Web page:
Business & Lobbying

Lights! Cameras! Action on K Street

The influence industry has gone Hollywood.

Trade associations, unions and advocacy groups say one of the best ways to get the attention of lawmakers is to reserve them a seat at the local multiplex.

They’re increasingly staging private screenings of hot films and inviting lawmakers to hobnob with the stars. The hope is that the glitz and glamour of the events will get lawmakers to take a closer look at policy problems that are portrayed on-screen.

{mosads}“A lot of people get their news from Hollywood, not when they sit down with [“NBC Nightly News” anchor] Brian Williams at the end of the day,” said Geoff Freeman, president and CEO of the American Gaming Association.

Trevor Neilson, who has advised celebrities on the ways of Washington as partner and president of Global Philanthropy Group, said the events can pay big political dividends.

“The huge part of the battle for an industry group is just getting people to pay attention,” Neilson said. “I can see more and more groups doing this. We are a celebrity-obsessed culture.”

Movie screenings have long been a mainstay for the Motion Picture Association of America (MPAA), the chief lobby group for film studios. The MPAA has a state-of-the-art screening room that has hosted Washington power players for decades.

Now other trade groups are looking to capture the movie magic.

One new lobbying push is centered on “Captain Phillips,” a film starring Tom Hanks that recreates the dramatic Navy SEAL rescue of the seaman who was held hostage by Somali pirates.

The real-life Capt. Richard Phillips is trying his hand at lobbying, helping officials from the International Organization of Masters, Mates & Pilots (MMP) shed light on the merchant marine’s problems. 

Phillips said the movie has grabbed people’s attention, presenting the union with a big opportunity.

“It opens the door, but that is all it does. We have to get people saying the right statements and the right facts, to get the facts out there, so people know and make the right decisions,” Phillips told The Hill.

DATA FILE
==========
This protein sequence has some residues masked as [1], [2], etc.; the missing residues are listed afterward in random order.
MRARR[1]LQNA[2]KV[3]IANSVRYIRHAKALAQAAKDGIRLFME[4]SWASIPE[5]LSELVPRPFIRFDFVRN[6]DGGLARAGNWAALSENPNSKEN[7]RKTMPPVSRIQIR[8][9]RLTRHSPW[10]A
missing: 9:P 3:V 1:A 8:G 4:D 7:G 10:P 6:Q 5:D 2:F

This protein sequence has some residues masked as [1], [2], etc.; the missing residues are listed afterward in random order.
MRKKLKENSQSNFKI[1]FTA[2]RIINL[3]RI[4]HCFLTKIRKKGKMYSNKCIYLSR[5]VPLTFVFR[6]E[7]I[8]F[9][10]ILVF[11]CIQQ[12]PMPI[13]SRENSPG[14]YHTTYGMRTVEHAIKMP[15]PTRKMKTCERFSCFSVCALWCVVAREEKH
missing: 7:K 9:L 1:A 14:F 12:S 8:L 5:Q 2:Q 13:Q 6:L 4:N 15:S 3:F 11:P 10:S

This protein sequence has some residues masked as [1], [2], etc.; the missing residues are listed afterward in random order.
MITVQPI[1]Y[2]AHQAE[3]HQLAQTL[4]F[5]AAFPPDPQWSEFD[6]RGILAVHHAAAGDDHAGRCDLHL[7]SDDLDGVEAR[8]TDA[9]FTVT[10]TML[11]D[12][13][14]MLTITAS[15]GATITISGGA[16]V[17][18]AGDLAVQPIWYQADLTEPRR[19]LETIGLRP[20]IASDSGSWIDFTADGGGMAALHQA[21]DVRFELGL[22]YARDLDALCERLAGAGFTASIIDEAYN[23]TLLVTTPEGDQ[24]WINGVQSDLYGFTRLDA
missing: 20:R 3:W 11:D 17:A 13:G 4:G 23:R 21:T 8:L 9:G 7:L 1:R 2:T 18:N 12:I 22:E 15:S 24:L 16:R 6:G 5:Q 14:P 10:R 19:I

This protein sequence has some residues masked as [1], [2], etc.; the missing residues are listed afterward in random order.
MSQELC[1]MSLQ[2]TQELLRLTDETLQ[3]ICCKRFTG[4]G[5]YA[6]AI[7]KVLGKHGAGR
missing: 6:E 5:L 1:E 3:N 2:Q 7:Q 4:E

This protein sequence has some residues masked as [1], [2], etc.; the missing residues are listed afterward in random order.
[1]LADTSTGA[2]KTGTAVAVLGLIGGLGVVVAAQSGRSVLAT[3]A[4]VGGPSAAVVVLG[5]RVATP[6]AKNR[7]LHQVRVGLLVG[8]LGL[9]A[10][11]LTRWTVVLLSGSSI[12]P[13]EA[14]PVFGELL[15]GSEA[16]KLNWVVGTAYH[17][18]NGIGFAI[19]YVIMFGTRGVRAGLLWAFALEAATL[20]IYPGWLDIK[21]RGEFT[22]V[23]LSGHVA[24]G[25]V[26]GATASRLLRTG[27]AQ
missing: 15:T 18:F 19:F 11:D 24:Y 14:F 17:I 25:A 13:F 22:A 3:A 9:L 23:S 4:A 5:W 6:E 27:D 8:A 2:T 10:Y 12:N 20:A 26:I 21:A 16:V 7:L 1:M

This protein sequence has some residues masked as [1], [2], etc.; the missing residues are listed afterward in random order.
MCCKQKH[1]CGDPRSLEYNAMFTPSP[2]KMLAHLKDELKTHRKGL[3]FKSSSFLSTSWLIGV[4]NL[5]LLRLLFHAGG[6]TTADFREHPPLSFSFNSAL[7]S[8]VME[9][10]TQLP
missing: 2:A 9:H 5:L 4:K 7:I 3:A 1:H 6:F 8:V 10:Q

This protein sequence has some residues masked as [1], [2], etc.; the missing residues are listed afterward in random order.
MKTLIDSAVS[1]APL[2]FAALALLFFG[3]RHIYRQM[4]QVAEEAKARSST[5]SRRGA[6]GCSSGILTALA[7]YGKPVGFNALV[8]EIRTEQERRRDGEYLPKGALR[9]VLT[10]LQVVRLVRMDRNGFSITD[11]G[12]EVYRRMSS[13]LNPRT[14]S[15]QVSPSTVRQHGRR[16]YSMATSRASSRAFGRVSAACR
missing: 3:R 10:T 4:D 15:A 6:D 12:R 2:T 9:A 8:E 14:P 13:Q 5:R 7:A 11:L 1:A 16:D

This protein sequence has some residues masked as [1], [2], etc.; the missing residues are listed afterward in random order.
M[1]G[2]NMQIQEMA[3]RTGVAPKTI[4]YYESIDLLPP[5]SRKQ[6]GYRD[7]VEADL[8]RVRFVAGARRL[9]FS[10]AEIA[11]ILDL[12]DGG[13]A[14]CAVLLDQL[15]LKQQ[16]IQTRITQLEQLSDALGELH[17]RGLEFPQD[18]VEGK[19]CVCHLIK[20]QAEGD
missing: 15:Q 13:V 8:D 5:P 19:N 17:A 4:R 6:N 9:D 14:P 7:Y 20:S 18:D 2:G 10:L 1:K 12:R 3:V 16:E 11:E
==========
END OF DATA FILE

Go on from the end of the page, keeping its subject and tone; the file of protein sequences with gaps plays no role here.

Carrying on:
Phillips is expected to attend an Oct. 23 screening in Washington of his namesake movie. About 300 people are expected to attend, and invitations have been sent to roughly 50 members of Congress. 

“We take the view it doesn’t hurt. Whether it actually helps, we’re not sure. You have got to think of the situation on the Alabama as a microcosm of what’s happening to our industry. You are under siege and you need to fight to keep your survival,” said Capt. Steve Werse, MMP’s secretary-treasurer, referring to the ship Phillips was captured on.

The union is worried about the federal spending cuts from sequestration, which it says could take out a number of merchant marine ships — private ships that are paid by the U.S. government to haul cargo, military and otherwise. 

They’re also concerned about a proposed change in food aid policy that would give funds to developing countries instead of shipping them U.S. food directly.

“We want to fight to keep the backbone of our industry going,” Werse said. “We have reached a critical point where if we do any more outsourcing … we will not be there for the next war.”

The ship captains are not the only ones who see Hollywood as a ticket to Washington. 

The American Gaming Association (AGA) put together a full-fledged promotional campaign around the movie “Runner Runner,” which features Ben Affleck manipulating Internet gambling from a hideout in Costa Rica. 

The casino lobby has embraced the film, seeing it as an argument in favor of increased federal regulation of online gambling, which they say is being abused by foreign operators. 

The AGA has run online ads on IMDB as well as Google, Facebook and Twitter related to the film. It has also set up its own website geared to the movie and highlighted an AGA-commissioned study that shows Americans spent $2.6 billion on illegal offshore gambling websites last year.

The movie hasn’t done well, only earning about $7 million during its opening weekend at the box office. But the trade group said the film — which also stars Justin Timberlake — has been a godsend.

“The movie presented an opportunity to get our message out. We knew a movie was coming out with two A-List actors,” Freeman said. “We could sit back and see what happens or we could leverage the opportunity and engage.”

Oscar-nominated movies have proven to be especially effective at stirring up debate in Washington.

Earlier this year, a National Alliance on Mental Illness lobbyist was part of a press conference where actor Bradley Cooper was the main draw. 

The NAMI said the appearance by Cooper, who played a man dealing with bipolar disorder in “Silver Linings Playbook,”  did wonders for their cause.

“The reason to have those kind of events with celebrities is because they gather attention. People want to hear what they have to say about their cause or issue,” said Katrina Gay, NAMI’s national communications director. 

Many groups consider movies as part of their lobbying tool kit. The Drug Policy Alliance, which advocates for drug policy reforms, has organized more than 100 events for screenings of “The House I Live In,” a documentary by Eugene Jarecki that takes a critical look at the war on drugs.

But the group’s biggest hope for changing drug policy might be that old Hollywood standby — the sequel.

“We need the sequel at least in spirit to ‘Traffic,’ which showed the futility of the drug war,” said Ethan Nadelmann, executive director for the Drug Policy Alliance.


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